Uproar over monoculture that has “literally wiped large part of landscape off map”

Battling residents concerned by the sudden proliferation of intensive avocado monocultures northwest of Lagos have sent word that there will be a meeting on Tuesday December 4 over what they believe to be the illegal devastation of well over 100 hectares.

Normally, explorations involving this amount of land would require environmental impact studies. But because it is going ahead ‘piecemeal’, this legal requirement appears to have been circumnavigated.

The bottom line is that this is the second major avocado monoculture to get the go-ahead in an area that has never been subjected to agriculture that requires so much water and involves the use of “large quantities of toxic weedkillers”.

Meetings with representatives of the Spanish firm that will be distributing the avocados heard earlier this year that “when they need watering, mature trees require 80 litres of water per day”.

Multiply that by the 46,000 trees planned and this means underground aquifers will be expected to deliver 3,600,000 litres of water per day on what in the summer will be an open-ended basis.

Terra Saudável, the group of local residents and conservationists that formed precisely because of this new threat to their borough, slam the regional agricultural board (DRAPAlg) for its “insensibility and irresponsibility” in approving the projects, while it claims Lagos Council has failed in its duty of care to preserve the environment and the health of those who live in it.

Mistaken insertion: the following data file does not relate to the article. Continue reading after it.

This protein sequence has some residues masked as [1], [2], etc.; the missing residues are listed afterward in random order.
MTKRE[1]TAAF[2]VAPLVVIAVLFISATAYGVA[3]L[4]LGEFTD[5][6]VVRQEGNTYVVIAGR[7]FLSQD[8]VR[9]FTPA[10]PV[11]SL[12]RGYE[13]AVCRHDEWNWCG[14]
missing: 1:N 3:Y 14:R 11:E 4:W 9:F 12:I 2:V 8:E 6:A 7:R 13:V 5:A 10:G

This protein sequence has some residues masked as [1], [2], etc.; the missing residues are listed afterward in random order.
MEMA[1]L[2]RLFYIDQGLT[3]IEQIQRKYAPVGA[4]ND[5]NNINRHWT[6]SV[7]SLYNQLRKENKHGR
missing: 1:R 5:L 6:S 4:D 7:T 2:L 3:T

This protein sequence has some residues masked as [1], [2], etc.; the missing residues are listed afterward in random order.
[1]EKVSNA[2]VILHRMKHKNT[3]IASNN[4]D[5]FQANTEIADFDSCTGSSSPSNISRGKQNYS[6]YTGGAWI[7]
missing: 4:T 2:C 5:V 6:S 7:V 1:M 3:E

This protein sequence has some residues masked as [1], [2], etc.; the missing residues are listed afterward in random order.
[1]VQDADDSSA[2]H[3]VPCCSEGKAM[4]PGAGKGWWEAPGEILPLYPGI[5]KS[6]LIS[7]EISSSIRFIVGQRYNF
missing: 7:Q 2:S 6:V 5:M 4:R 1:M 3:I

Says the group, Mayor Joaquina Matos says what is happening is “legal”. “No, madam, it is not. It is not only illegal, it is immoral”.

Citing articles of the Portuguese Constitution that declare every citizen has a right to a healthy environment, the group implores the mayor and other councillors to take a trip to Matos Brancos and see for themselves the devastation.

“All the vegetation has disappeared, along with the animal life that used to live within it. Pines, olives, carobs and other indigenous plants. There are just a few dispersed cork oaks left and the electricity pylons… the public footpaths have gone, and the destruction advances every day…”

By coincidence, Público carried an article on this second monoculture for what is a small rural area dotted by residences – none of which have mains drainage – explaining that avocados are the new ‘high return’ fruit to take the Algarve by storm.

DRAPAlg has already given the go-ahead to over 1,100 hectares to be planted out for exploration, and “has requests for the installation of 300 hectares more by the middle of next year”, says the paper.

Tuesday’s meeting is open to everyone concerned, and will take place at 5pm at the Centro Cultural in Barão São João (at the top of the village close to the entrance of the Mata Nacional).

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